I didn’t know what to expect when I signed up to be a vendor at the Chicago Book Expo 2011 because this was my first time at such an event where I’d sit behind a table and sell Solace in So Many Words. So Saturday morning in the car on my way to Uptown I wondered what I had gotten myself into. But my anxiety was for naught because the Expo was terrific.
I loved all the different aspects of it. First off, I put the squeeze on Joan Corwin and J. Scott Smith to sit with me at the table, and I always have a good time with them (thanks!). And talking to attendees was a gas. I met so many nice people, so many interesting people, people I enjoyed meeting whether they bought a book or not. We had a repeat customer, a woman named Susan whose fashion sense (as well as her literary taste) I admired and who I enjoyed talking with (I hope her mother and her friend enjoy Solace in So Many Words). There was a dog walker who aspires to write and another young man who wants to mix jazz and poetry and a retired professor who is writing a biography of a well-known British novelist and poet. I met a man who wants to make a Christmas book and one who writes children books and another fellow who is penning a bildungsroman. I am going to check out the blog by the young woman who changed her name. I will look for a certain novel coming out in March as well as the book by the red-headed poet who looked so familiar. And I still get a kick out of the fact that I spoke with a Columbia College photog professor for a full ten minutes before we realized we had already met at a party a couple of years back.
I got to meet other publishers and presses who were there. Saturday we were in the basement of the Uptown Broadway Building, a raw space that was cold as a tomb. The saving grace was that we were near the bathrooms and the free coffee station. My neighbors included Victor David Giron of Curbside Splendor Press, which produces the literary magazine of the same name as well as critically acclaimed books, including Victor’s own novel Sophomoric Philosophy, and poetry books such as Piano Rats by Franki Elliot and The Chapbook by Charles Bane, Jr. (the latest Glimpse of Solace features work by Charles Bane, Jr.). The managing editor of Curbside Splendor, Leah Tallon, was there and she was also representing Another Chicago Magazine and Other Voices Books. You might have heard of OV Books latest anthology, Men Undressed. I know it tempts me. (On Sunday, ACM editor Jacob S. Knabb joined Leah at the sales table.) On Saturday my immediate neighbors were Avendia Publishing‘s A. C. Frieden whose novel Tranquility Denied seems like a great book of intrigue to cozy up with this winter as does Delphine Pontvieux’s ETA Estimated Time of Arrest (Miss Nyet Publishing).
Saturday afternoon I had time to cross the street and see other vendors so I headed to the booth of Chicago Center for Literature and Photography (CCLaP) to meet Jason Pettus and Ben Tanzer and see their latest collaboration, The New York Stories, a finely crafted book. Ben Tanzer has written several books, such as You Can Make Him Like You and My Father’s House, to name a few. And this is not the first time the local author has worked with CCLaP–for instance, check out 99 Problems, Repetition Patterns and the TwitLit story I Love Gunther Gebel.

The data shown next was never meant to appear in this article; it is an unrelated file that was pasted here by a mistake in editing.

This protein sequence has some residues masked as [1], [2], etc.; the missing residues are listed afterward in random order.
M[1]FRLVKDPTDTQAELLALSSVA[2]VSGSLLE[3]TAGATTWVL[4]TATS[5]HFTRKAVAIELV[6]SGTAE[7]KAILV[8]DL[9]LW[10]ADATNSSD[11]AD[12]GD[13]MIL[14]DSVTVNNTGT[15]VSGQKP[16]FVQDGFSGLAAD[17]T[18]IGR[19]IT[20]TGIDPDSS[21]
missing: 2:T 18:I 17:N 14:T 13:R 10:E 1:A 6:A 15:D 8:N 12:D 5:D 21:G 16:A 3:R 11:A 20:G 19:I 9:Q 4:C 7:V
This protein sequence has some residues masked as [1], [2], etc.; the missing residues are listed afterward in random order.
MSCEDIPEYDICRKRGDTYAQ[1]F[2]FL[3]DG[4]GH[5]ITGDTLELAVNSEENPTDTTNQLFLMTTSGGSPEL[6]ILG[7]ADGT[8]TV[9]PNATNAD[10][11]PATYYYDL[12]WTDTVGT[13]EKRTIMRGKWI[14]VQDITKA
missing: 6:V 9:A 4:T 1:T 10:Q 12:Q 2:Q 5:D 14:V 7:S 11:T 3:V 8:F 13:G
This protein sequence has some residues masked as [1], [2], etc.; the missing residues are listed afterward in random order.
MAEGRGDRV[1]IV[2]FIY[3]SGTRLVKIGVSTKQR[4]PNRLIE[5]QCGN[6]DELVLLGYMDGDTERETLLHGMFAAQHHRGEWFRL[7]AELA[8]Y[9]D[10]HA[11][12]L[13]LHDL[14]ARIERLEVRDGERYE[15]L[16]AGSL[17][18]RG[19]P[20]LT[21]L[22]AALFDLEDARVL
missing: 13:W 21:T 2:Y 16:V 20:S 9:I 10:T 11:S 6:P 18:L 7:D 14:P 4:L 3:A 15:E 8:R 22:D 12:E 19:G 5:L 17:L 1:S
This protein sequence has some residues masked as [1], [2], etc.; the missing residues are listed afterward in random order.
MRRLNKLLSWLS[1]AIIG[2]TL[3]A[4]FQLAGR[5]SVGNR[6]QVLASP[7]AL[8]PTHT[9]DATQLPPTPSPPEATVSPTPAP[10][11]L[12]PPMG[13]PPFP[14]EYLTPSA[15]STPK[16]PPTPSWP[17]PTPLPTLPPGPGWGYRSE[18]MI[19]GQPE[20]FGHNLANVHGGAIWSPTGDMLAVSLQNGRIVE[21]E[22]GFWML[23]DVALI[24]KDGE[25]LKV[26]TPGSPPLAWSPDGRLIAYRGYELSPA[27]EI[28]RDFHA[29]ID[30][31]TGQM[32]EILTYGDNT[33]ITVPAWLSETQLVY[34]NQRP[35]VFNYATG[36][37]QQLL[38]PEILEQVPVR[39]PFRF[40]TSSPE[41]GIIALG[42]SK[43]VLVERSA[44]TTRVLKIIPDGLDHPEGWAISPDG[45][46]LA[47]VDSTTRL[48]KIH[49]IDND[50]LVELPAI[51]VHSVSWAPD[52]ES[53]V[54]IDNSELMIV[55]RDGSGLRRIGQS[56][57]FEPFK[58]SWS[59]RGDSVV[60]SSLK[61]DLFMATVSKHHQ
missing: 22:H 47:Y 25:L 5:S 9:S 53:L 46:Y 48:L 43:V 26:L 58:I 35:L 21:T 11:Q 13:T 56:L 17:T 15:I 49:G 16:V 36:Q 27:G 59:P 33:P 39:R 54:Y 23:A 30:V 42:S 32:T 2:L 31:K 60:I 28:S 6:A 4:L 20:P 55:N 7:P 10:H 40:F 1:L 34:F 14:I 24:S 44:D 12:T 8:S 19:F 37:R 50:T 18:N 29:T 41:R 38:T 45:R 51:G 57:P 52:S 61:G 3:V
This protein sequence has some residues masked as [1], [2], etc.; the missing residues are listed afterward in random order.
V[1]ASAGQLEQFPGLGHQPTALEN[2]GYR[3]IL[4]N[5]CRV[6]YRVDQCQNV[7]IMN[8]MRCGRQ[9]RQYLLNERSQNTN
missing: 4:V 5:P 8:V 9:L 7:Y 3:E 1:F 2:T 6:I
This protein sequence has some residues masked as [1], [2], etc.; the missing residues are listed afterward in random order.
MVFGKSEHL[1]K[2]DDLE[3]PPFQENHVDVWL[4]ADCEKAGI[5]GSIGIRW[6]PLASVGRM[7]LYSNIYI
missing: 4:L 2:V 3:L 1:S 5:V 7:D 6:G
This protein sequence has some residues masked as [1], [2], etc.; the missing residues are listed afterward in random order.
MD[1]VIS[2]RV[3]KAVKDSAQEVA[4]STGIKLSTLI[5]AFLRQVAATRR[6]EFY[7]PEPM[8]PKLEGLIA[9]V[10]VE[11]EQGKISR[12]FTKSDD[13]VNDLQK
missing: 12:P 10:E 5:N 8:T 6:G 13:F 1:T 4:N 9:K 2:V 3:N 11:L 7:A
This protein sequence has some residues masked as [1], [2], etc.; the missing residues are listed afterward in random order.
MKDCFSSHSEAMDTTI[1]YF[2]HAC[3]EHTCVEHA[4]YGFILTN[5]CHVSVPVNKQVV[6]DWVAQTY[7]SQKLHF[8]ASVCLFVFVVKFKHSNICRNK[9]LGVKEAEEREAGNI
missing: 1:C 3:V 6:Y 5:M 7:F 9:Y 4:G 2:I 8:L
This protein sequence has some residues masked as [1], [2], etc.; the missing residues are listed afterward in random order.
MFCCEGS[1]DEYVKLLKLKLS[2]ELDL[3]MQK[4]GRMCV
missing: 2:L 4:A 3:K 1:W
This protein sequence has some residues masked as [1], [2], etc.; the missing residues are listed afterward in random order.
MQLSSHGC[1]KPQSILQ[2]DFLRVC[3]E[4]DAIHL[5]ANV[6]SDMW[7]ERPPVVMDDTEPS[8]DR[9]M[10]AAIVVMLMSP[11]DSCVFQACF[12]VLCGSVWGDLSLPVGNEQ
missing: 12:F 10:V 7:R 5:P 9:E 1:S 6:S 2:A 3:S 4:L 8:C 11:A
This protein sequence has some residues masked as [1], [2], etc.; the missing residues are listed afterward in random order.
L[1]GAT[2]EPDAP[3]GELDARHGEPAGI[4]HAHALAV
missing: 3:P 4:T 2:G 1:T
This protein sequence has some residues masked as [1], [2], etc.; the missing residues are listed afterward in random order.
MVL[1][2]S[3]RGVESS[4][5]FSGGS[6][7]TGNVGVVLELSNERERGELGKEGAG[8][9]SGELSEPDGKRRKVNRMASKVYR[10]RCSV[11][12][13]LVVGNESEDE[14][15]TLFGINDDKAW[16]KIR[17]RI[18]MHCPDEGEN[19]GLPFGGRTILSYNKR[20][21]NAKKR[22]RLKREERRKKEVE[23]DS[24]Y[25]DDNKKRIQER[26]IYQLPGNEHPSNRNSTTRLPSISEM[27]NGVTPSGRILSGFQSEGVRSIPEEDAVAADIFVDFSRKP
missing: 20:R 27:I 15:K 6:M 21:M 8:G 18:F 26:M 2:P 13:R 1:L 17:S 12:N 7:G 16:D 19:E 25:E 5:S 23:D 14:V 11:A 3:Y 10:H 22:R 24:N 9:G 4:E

All in all I couldn’t resist the charms of many of the publications available, including these that I obtained:
Tranquility Denied by A. C. Frieden.
Sophomoric Philosophy by Victor David Giron.
The Chapbook by Charles Bane, Jr.
Curbside Splendor (Fall 2011) in which E. Michael Desilets (who contributed two poems to Solace in So Many Words) has five poems.
Oneiromance (an epithalamion) by Kathleen Rooney. It is the winner of the Gatewood Prize sponsored by Switchback Books. And Kathleen Rooney was at the Expo at the Rose Metal Press table so I asked her to sign her book for me.
Have You Seen Me, a novella by Katherine Scott Nelson. It’s published by Chicago Center for Literature and Photography and it is a collector’s edition.
An “awesome” poster by comics artist Sarah Becan.
Zines Alive, a compilation zine from exhibitors at the 2011 Chicago Zine Fest.
Books I want to get:
The Rose Metal Press Field Guide to Flash Fiction
The Rose Metal Field Guide to Prose Poetry (both, obviously, from Rose Metal Press)
The Karaoke Singer’s Guide to Self-Defense by Tim Kinsella (from Featherproof Books)
The Silence of the Trees by Valya Dudycz Lupescu and the latest issue of Conclave, a journal of character by Wolfsword Press.
Sin: A Deadly Anthology by Avendia Publishing.
The Kindle version of ETA Estimated Time of Arrest by Delphine Pontvieux.
Men Undressed by Other Voices Books.
My Father’s House by Ben Tanzer.
This was the inaugural year for this Expo and Heather McShane, John Rich and many volunteers worked very hard, so they deserve appreciation and THANKS!